PSUs cold to ECBs, will hit govt plans to finance CAD

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SummaryThe new window opened by the government for PSUs to raise ECBs for working capital needs is not likely to be used in a hurry.

The new window opened by the government for PSUs to raise external commercial borrowings (ECBs) for working capital needs is not likely to be used in a hurry. Top functionaries from a host of PSUs, expected to be at the forefront of the new ECB drive due to their relatively strong balance sheets, have indicated that they are not in a hurry to raise money abroad given the global market conditions and their own assessment of the need for (and cost of) foreign capital at this time.

Except IOC, none of the large PSUs FE spoke to said they were eyeing the ECB route for working capital. This implies that the target of an extra $4 billion capital inflows through this route, set by a government trying a variety of options to stem the rupee’s headlong fall, would turn out to be difficult.

KV Rao, executive director, corporate finance at HPCL, told FE the company would take the wait-and-watch approach. “Economic conditions are volatile and, therefore, we will not immediately look to borrow (from overseas). Also, with hedging costs at 8-8.5%, the total cost of overseas borrowings will not be all that attractive at around 10-11%,” he said.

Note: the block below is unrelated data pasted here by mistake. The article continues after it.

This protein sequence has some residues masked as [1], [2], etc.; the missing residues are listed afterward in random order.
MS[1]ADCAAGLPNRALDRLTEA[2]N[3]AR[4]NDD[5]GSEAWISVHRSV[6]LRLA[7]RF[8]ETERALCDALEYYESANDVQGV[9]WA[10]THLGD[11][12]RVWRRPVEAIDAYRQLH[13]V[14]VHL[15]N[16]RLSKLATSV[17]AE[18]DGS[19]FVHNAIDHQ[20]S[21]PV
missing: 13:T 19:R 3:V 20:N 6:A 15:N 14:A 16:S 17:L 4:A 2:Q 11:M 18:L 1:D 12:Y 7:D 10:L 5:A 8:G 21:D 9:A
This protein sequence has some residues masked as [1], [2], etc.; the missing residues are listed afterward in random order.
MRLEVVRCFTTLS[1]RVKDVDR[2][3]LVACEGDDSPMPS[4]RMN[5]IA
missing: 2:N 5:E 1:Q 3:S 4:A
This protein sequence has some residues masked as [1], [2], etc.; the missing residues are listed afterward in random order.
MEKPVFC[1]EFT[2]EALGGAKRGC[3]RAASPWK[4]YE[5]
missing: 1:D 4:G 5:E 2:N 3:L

In a similar vein, AK Banerjee, director (finance), ONGC, said the company was not immediately contemplating any working capital borrowings. However, he said, OVL, the overseas ventures arm of the state-run hydrocarbon explorer, might need to raise funds to fund its Mozambique acquisition. Overseas lenders could hike rates and hedging costs might go up further considering the prevailing economic conditions, making the arbitrage of overseas borrowing much lower, Banerjee believes. Nevertheless, he said, it might not be a bad time to borrow overseas if one looks at it from the currency perspective. “If the rupee appreciates from the current lows, the overseas borrower at this juncture might actually benefit,” he added.

Steel major SAIL, too, is not mulling any immediate fund-raising. Chairman CS Verma told FE: “We have Rs 25,000 crore as cash reservs.s At the moment, we will not raise any funds (domestically) and not go for ECBs either.”

Coal India, which is also sitting on cash reserves, doesn’t see the need for ECBs for working capital, but its chairman S Narsing Rao indicated the company might tap overseas funds for likely acquisitions of foreign coal mines. CIL hunting for overseas coal assets to meet the shortfall in domestic production. It is

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